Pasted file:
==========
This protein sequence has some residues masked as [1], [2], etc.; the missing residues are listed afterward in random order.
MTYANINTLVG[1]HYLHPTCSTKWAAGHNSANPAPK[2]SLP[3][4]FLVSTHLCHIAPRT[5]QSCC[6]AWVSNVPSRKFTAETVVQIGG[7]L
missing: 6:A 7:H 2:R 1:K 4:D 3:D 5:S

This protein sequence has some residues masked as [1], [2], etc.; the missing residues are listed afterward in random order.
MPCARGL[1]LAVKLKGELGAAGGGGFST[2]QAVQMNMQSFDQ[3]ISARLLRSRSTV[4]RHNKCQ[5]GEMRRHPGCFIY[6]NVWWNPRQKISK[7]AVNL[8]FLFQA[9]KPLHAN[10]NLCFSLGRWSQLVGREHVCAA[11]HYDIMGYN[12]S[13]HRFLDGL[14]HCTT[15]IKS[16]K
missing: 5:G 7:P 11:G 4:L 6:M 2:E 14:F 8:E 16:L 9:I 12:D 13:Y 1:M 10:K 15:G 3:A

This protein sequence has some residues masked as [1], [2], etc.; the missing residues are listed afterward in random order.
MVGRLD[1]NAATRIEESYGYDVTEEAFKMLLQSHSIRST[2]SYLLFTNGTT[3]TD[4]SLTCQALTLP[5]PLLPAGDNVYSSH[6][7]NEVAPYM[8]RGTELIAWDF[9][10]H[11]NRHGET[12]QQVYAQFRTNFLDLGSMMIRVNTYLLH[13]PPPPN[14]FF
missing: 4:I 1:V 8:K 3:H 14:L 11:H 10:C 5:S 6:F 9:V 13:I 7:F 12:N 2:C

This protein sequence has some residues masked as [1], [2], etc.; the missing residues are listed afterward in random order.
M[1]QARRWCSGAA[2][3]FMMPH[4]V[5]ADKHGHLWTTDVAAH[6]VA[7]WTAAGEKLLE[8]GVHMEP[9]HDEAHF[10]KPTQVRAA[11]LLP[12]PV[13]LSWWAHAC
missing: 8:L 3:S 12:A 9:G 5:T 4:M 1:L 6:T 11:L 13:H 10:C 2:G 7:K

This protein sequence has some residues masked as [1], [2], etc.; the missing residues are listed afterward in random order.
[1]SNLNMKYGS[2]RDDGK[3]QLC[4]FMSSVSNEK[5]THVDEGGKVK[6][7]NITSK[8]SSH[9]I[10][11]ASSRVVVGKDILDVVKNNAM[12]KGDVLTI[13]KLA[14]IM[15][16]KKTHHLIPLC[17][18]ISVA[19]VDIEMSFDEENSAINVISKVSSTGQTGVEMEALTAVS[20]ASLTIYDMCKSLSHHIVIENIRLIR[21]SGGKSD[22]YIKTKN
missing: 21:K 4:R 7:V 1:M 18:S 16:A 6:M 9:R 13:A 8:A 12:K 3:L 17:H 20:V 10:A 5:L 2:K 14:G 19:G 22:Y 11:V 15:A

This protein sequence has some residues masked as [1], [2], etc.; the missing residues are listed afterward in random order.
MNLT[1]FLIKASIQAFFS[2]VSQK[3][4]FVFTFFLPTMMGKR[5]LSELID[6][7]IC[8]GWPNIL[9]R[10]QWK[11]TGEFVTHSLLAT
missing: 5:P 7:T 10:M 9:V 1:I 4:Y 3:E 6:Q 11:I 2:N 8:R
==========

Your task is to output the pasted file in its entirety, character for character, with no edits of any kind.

This protein sequence has some residues masked as [1], [2], etc.; the missing residues are listed afterward in random order.
MTYANINTLVG[1]HYLHPTCSTKWAAGHNSANPAPK[2]SLP[3][4]FLVSTHLCHIAPRT[5]QSCC[6]AWVSNVPSRKFTAETVVQIGG[7]L
missing: 6:A 7:H 2:R 1:K 4:D 3:D 5:S

This protein sequence has some residues masked as [1], [2], etc.; the missing residues are listed afterward in random order.
MPCARGL[1]LAVKLKGELGAAGGGGFST[2]QAVQMNMQSFDQ[3]ISARLLRSRSTV[4]RHNKCQ[5]GEMRRHPGCFIY[6]NVWWNPRQKISK[7]AVNL[8]FLFQA[9]KPLHAN[10]NLCFSLGRWSQLVGREHVCAA[11]HYDIMGYN[12]S[13]HRFLDGL[14]HCTT[15]IKS[16]K
missing: 5:G 7:P 11:G 4:L 6:M 2:E 14:F 8:E 16:L 9:I 12:D 13:Y 1:M 10:K 15:G 3:A

This protein sequence has some residues masked as [1], [2], etc.; the missing residues are listed afterward in random order.
MVGRLD[1]NAATRIEESYGYDVTEEAFKMLLQSHSIRST[2]SYLLFTNGTT[3]TD[4]SLTCQALTLP[5]PLLPAGDNVYSSH[6][7]NEVAPYM[8]RGTELIAWDF[9][10]H[11]NRHGET[12]QQVYAQFRTNFLDLGSMMIRVNTYLLH[13]PPPPN[14]FF
missing: 4:I 1:V 8:K 3:H 14:L 11:H 10:C 5:S 6:F 9:V 13:I 7:F 12:N 2:C

This protein sequence has some residues masked as [1], [2], etc.; the missing residues are listed afterward in random order.
M[1]QARRWCSGAA[2][3]FMMPH[4]V[5]ADKHGHLWTTDVAAH[6]VA[7]WTAAGEKLLE[8]GVHMEP[9]HDEAHF[10]KPTQVRAA[11]LLP[12]PV[13]LSWWAHAC
missing: 8:L 3:S 12:A 9:G 5:T 4:M 1:L 6:T 11:L 13:H 10:C 2:G 7:K

This protein sequence has some residues masked as [1], [2], etc.; the missing residues are listed afterward in random order.
[1]SNLNMKYGS[2]RDDGK[3]QLC[4]FMSSVSNEK[5]THVDEGGKVK[6][7]NITSK[8]SSH[9]I[10][11]ASSRVVVGKDILDVVKNNAM[12]KGDVLTI[13]KLA[14]IM[15][16]KKTHHLIPLC[17][18]ISVA[19]VDIEMSFDEENSAINVISKVSSTGQTGVEMEALTAVS[20]ASLTIYDMCKSLSHHIVIENIRLIR[21]SGGKSD[22]YIKTKN
missing: 21:K 4:R 7:V 1:M 18:S 16:A 6:M 9:R 13:A 8:A 12:K 3:L 17:H 20:V 10:A 5:L 2:K 14:G 19:G 22:Y 11:V 15:A

This protein sequence has some residues masked as [1], [2], etc.; the missing residues are listed afterward in random order.
MNLT[1]FLIKASIQAFFS[2]VSQK[3][4]FVFTFFLPTMMGKR[5]LSELID[6][7]IC[8]GWPNIL[9]R[10]QWK[11]TGEFVTHSLLAT
missing: 5:P 7:T 10:M 9:V 1:I 4:Y 3:E 6:Q 11:I 2:N 8:R